The Benefits of Dry-Fitting
Those of you following this series may recall that my next post was going to deal with painting the engine and the various scratch built bits, however plans in scale modelling are there to be disregarded and thrown out the proverbial window.
Before heading off to paint I always dedicate some time to dry-fitting the various bits and pieces to make sure everything fits. This gives me the chance to alter things before committing to paint. This is especially true when there is a lot of scratch-built detail involved and the original fit of the kit leaves a lot to be desired. In fact as I was test fitting the cockpit floor to the fuselage I came to realise that the seat would be almost a full cm further back than it should be. The mounting points supplied are simply too far back, in fact the seat would be sitting inside the fuselage almost hidden from view!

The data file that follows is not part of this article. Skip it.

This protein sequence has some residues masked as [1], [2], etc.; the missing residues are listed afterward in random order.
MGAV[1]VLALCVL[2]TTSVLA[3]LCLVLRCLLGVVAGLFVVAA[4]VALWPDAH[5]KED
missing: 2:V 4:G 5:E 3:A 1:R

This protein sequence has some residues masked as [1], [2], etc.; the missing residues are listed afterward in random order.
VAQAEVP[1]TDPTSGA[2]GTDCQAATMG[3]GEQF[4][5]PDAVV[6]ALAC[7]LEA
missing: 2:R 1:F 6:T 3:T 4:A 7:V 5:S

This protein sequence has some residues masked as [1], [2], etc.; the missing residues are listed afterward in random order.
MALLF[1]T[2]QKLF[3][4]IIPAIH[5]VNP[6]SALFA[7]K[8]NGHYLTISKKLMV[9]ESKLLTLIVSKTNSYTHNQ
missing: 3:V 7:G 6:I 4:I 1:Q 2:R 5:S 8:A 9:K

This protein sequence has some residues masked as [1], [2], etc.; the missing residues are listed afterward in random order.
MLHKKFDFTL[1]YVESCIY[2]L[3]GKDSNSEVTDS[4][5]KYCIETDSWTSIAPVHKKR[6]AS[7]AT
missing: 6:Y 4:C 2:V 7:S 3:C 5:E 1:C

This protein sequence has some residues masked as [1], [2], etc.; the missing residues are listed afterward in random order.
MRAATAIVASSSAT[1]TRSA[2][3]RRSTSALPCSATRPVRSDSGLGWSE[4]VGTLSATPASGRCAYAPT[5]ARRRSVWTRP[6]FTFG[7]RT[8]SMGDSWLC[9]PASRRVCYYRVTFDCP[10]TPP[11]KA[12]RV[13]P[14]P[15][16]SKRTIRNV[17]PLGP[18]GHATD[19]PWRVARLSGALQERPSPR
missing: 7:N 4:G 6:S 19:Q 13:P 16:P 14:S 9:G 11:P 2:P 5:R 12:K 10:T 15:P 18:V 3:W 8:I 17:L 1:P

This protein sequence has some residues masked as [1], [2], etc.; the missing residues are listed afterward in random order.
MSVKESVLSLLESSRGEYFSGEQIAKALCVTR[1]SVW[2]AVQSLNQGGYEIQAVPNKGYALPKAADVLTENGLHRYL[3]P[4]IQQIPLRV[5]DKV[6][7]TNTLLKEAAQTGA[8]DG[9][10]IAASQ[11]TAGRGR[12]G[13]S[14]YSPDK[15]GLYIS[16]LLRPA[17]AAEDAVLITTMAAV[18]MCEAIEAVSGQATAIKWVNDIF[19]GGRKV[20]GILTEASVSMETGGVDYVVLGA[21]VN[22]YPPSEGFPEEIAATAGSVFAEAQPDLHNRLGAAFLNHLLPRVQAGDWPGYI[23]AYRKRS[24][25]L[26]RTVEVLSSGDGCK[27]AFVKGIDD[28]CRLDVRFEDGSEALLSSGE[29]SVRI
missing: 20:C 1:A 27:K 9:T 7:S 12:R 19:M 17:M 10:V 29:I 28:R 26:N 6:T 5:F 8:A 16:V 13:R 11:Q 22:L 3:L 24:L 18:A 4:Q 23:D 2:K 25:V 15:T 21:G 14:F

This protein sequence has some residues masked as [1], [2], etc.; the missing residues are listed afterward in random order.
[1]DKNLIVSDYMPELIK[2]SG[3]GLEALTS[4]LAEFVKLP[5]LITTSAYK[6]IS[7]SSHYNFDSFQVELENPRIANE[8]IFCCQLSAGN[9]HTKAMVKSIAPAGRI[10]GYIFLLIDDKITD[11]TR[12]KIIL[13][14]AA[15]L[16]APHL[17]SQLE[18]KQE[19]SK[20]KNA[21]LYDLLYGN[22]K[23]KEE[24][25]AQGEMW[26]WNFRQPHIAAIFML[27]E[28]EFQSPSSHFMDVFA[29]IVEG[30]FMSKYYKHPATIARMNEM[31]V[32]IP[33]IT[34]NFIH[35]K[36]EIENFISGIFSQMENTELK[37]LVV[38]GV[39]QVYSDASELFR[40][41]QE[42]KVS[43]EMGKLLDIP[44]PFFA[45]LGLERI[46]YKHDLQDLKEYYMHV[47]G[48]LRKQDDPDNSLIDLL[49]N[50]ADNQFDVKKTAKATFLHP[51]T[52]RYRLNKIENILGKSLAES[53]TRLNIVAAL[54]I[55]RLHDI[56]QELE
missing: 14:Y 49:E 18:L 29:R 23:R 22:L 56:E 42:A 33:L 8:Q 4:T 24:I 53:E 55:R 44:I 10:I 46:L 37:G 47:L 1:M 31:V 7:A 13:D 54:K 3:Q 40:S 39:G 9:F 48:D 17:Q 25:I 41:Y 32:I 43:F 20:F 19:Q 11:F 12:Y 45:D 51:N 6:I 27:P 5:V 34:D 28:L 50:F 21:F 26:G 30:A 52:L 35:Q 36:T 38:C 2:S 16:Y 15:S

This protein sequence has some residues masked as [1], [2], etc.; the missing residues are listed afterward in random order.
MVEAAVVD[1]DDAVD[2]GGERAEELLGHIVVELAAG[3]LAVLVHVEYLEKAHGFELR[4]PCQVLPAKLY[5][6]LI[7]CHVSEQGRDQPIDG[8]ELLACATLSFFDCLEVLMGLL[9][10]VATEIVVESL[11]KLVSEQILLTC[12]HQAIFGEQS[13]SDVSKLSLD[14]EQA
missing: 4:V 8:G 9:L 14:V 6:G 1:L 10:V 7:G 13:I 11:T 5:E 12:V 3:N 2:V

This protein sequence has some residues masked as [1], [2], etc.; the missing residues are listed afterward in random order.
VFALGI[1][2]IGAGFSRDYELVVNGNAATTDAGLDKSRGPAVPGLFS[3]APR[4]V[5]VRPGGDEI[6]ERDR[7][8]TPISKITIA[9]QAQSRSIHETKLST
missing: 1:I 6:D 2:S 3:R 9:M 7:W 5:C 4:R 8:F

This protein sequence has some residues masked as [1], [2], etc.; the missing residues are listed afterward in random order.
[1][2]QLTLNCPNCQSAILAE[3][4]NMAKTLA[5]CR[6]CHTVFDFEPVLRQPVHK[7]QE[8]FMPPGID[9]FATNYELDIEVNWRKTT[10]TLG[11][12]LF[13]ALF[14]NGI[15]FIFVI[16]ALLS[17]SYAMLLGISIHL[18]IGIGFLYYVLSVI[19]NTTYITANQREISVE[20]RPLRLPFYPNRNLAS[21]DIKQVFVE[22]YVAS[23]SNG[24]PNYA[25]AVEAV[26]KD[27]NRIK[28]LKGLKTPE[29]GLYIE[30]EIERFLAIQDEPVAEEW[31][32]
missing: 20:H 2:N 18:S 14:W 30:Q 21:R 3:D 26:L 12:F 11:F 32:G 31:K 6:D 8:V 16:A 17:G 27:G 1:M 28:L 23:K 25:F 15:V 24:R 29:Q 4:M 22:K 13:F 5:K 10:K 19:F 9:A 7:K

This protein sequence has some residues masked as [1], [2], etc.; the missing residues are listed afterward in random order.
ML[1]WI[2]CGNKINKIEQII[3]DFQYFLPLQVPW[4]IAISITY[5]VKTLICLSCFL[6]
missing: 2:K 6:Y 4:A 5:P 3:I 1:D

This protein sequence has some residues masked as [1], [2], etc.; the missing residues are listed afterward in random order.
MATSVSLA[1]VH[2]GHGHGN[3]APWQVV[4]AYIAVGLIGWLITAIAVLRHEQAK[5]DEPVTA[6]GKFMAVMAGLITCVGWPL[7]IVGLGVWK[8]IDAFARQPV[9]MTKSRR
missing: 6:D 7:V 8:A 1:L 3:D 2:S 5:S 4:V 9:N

Now the supplied mounting points are just bits of plastic protruding from the cockpit floor and are nothing like the real thing. At first I wasn't that concerned with them as they would be hidden below the seat and would be practically invisible.
At this point I had a choice, either re-position them further forward or go the whole nine yards and scratch-build some new mounts. The perfectionist in me got the better of me and I gave in to the second option.
The following sequence of photographs illustrate the process
|Preparing the Frame|
|Preparing the legs|
|Fixing the legs and support struts|
|Fixing the seat to the frame|
|A view of the seat from the side|
|Test fitting the seat. The yellow arrow points to the original seat position|
I could have simply gone for a re-positioning of the original mounts but in the end, the new frame only took around an hour to make (including time for the glue to set) and I think it adds a bit more character and authenticity to the cockpit.
I am now toying with the idea of adding the oxygen tanks, which sit right behind the pilot's seat, to fill the visible empty space. Stay tuned ...